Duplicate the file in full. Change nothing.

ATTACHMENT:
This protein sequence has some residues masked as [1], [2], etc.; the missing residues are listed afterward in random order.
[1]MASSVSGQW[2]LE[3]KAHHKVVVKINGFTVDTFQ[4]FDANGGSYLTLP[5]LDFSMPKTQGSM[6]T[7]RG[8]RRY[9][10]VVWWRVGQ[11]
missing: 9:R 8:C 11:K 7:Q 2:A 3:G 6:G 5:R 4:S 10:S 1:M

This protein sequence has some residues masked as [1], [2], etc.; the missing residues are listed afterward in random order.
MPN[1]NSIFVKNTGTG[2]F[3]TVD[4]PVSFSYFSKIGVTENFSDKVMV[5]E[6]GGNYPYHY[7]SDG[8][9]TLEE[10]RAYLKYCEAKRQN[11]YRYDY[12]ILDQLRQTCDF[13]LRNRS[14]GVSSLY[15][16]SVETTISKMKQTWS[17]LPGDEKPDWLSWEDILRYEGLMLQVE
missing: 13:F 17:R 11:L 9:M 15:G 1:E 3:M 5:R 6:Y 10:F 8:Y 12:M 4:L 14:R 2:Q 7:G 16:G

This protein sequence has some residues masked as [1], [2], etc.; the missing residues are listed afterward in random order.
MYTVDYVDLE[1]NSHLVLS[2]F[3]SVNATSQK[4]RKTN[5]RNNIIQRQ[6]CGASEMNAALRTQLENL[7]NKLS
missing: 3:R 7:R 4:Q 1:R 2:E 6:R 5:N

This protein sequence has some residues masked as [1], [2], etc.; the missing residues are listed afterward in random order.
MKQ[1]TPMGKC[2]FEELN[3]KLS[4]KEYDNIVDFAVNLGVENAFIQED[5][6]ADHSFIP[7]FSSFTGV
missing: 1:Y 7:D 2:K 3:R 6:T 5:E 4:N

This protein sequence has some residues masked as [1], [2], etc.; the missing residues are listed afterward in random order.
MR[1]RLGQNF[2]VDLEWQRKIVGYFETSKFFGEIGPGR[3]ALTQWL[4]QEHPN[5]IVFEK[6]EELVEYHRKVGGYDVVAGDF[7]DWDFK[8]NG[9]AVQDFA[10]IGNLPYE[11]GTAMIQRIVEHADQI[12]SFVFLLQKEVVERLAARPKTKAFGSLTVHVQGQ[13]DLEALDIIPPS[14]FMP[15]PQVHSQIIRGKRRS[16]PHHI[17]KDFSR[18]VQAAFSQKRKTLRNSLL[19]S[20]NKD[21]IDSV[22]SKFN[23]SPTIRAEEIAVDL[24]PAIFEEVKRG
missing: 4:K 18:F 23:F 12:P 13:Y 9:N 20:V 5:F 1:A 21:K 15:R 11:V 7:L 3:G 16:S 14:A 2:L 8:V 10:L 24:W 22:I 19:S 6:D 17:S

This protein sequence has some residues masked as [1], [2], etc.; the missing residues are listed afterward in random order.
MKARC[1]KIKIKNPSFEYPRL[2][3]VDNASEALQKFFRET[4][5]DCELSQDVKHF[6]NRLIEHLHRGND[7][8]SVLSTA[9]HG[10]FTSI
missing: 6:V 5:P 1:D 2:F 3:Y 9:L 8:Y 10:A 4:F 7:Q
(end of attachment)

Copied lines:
This protein sequence has some residues masked as [1], [2], etc.; the missing residues are listed afterward in random order.
[1]MASSVSGQW[2]LE[3]KAHHKVVVKINGFTVDTFQ[4]FDANGGSYLTLP[5]LDFSMPKTQGSM[6]T[7]RG[8]RRY[9][10]VVWWRVGQ[11]
missing: 9:R 8:C 11:K 7:Q 2:A 3:G 6:G 5:R 4:S 10:S 1:M

This protein sequence has some residues masked as [1], [2], etc.; the missing residues are listed afterward in random order.
MPN[1]NSIFVKNTGTG[2]F[3]TVD[4]PVSFSYFSKIGVTENFSDKVMV[5]E[6]GGNYPYHY[7]SDG[8][9]TLEE[10]RAYLKYCEAKRQN[11]YRYDY[12]ILDQLRQTCDF[13]LRNRS[14]GVSSLY[15][16]SVETTISKMKQTWS[17]LPGDEKPDWLSWEDILRYEGLMLQVE
missing: 13:F 17:R 11:L 9:M 15:G 1:E 3:M 5:R 6:Y 10:F 8:Y 12:M 4:L 14:R 2:Q 7:G 16:G

This protein sequence has some residues masked as [1], [2], etc.; the missing residues are listed afterward in random order.
MYTVDYVDLE[1]NSHLVLS[2]F[3]SVNATSQK[4]RKTN[5]RNNIIQRQ[6]CGASEMNAALRTQLENL[7]NKLS
missing: 3:R 7:R 4:Q 1:R 2:E 6:R 5:N

This protein sequence has some residues masked as [1], [2], etc.; the missing residues are listed afterward in random order.
MKQ[1]TPMGKC[2]FEELN[3]KLS[4]KEYDNIVDFAVNLGVENAFIQED[5][6]ADHSFIP[7]FSSFTGV
missing: 1:Y 7:D 2:K 3:R 6:T 5:E 4:N

This protein sequence has some residues masked as [1], [2], etc.; the missing residues are listed afterward in random order.
MR[1]RLGQNF[2]VDLEWQRKIVGYFETSKFFGEIGPGR[3]ALTQWL[4]QEHPN[5]IVFEK[6]EELVEYHRKVGGYDVVAGDF[7]DWDFK[8]NG[9]AVQDFA[10]IGNLPYE[11]GTAMIQRIVEHADQI[12]SFVFLLQKEVVERLAARPKTKAFGSLTVHVQGQ[13]DLEALDIIPPS[14]FMP[15]PQVHSQIIRGKRRS[16]PHHI[17]KDFSR[18]VQAAFSQKRKTLRNSLL[19]S[20]NKD[21]IDSV[22]SKFN[23]SPTIRAEEIAVDL[24]PAIFEEVKRG
missing: 4:K 18:F 23:F 12:P 13:Y 9:N 20:V 5:F 1:A 21:K 15:R 11:V 7:L 3:G 16:S 14:A 2:L 8:V 10:L 24:W 22:I 19:S 6:D 17:S

This protein sequence has some residues masked as [1], [2], etc.; the missing residues are listed afterward in random order.
MKARC[1]KIKIKNPSFEYPRL[2][3]VDNASEALQKFFRET[4][5]DCELSQDVKHF[6]NRLIEHLHRGND[7][8]SVLSTA[9]HG[10]FTSI
missing: 6:V 5:P 1:D 2:F 3:Y 9:L 8:Y 10:A 4:F 7:Q